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Kula and Alii Kula Lavender

Holy Ghost Catholic Church & cemetery, Kula, Hawaii
Joel Bradshaw/Wikimedia Commons/PD

If you have time, stop by the Holy Ghost Church. Father James Beissel and his mostly Portuguese parishioners built this octagonal church in 1894. It features a decorative hand-carved wood altar given by the King and Queen of Portugal to the Portuguese plantation workers of Maui.

As you pass the Kula Elementary School on the right, you will soon approach Rice Memorial Park on the left. Take the 2nd left after Rice Park onto Junction 377 East. Drive about 1/4 mile, and after rounding a bend, take a quick right up Waipoli Road. Proceed to the top of the road, turning right before the cattle guard onto the cement driveway. Follow the signs to the Alii Kula Lavender Farm.

Where protea once grew, Alii Chang began to grow lavender very much on a whim when a gift of a lavender plant was given to him. Amazed by how well it grew on the slopes of Haleakala, Alii soon bought up all of the lavender plants locally available and ordered more. Today 31 different varieties of lavender grow on the farm and bloom abundantly in the months of June, July, and August.

Why lavender? Through the years, lavender has been known to calm nerves, relieve stress, headaches, and insomnia, ease depression, uplift the spirit and arouse passion. Lavender has a slightly earthy, fresh-from-the-fields scent that appeals to both men and women. It's one of the few floras that are the least allergenic, and so versatile it is used in lotions, candles, foods, perfumes and aromatherapy products.

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Alii Kula Lavender Farm Tour

Hawaii, Maui, Ali'i Kula Lavendar Farm, lavendar field.
Ron Dahlquist / Getty Images

When visiting Alii Kula Lavender it's best to call ahead and book a tour. They offer a walking tour, a cart tour and a picnic lunch tour.

The garden tour lasts about an hour and is well worth your time and money. You will be amazed by how each of the 31 different varieties of lavender smell so different. Each type of lavender is used for a different product. What makes good lavender for lotion will likely not be appropriate for food items.

Throughout the garden, you will see various proteas - the flowers grown on the farm before lavender. You'll also get to see and smell other types of plants grown on the property.

The tour concludes at the studio gift shop where you can purchase numerous products made with lavender.

A visit to Alii Kula Lavender is well worth your time. Nowhere else in the world can you see so many varieties of lavender. You will be amazed by the multiple uses of this plant, whose history dates back over 2,500 years to the people of Arabia, Egypt, Phoenicia, and ancient Rome.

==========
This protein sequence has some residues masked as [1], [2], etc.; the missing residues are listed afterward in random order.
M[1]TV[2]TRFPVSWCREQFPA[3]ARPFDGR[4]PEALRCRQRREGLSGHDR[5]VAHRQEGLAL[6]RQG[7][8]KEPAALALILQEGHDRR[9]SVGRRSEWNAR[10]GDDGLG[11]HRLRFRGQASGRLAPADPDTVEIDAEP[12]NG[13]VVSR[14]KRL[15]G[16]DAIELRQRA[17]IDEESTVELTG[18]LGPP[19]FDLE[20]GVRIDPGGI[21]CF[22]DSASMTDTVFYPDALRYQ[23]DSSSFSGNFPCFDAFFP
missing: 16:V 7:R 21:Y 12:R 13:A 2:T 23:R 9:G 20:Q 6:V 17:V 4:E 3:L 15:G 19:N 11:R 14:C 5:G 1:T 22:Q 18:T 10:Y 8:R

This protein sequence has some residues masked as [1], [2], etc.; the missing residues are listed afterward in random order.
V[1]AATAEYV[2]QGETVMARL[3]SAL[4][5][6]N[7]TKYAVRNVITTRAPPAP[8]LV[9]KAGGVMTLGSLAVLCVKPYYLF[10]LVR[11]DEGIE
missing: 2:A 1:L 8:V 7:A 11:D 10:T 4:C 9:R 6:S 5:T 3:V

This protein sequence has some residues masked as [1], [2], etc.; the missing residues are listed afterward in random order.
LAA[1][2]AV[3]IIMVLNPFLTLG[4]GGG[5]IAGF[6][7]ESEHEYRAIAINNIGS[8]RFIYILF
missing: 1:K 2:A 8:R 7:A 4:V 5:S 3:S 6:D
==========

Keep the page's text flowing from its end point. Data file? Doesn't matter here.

When you leave Alii Kula Lavender, retrace your route back to Highway 37 and bear left to head further south.

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'Ulupalakua Ranch

UpCountry Maui, Ulupalakua Ranch, Grazing horses & cows afternoon light, shadows
Carini Joe / Getty Images

Stay on Highway 37 all the way to the town of Keokea. Pass the Henry Fong Store on the right, and continue 5.1 miles to 'Ulupalakua. Your next stop will be Tedeschi Vineyards and Maui's Winery. The winery is just past ranch headquarters and the 'Ulupalakua Ranch Store.

The area of 'Ulupalakua has an interesting history. In 1845 King Kamehameha III leased Honua'ula - an approximately 2000 acre portion of the great district we know as 'Ulupalakua - to L. L. Torbert for the purpose of growing and processing sugar cane. In 1856 Captain James Makee acquired the "Torbert Plantation at Honua'ula" which included the land, sugar mill, buildings, implements, and more than 1600 head of livestock. The Captain moved to Maui and named his new home "Rose Ranch" after his wife Catherine's favorite flower, Maui's Lokelani Rose. The ranch quickly became one of Maui's showplaces - famed for its hospitality as well as its agricultural prowess.

In 1874 King David Kalakaua, the Merrie Monarch and his Queen Kapi'olani first visited Rose Ranch. The King became so frequent a visitor, a cottage was built for him on the property, which still exists today as is the site of the winery's tasting room.

In 1883 the last sugar crop was processed at 'Ulupalakua Mill and the area became a working cattle ranch. After changing hands several times over the next eight decades, current owner C. Pardee Erdman purchased the property in 1963 and named it 'Ulupalakua Ranch.

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Tedeschi Vineyards - Maui's Winery

Tedeschi Vineyards

TripSavvy / Christopher Larson

In 1974 Tedeschi Vineyards was established on ranch land leased to Emil Tedeschi, a Californian vintner.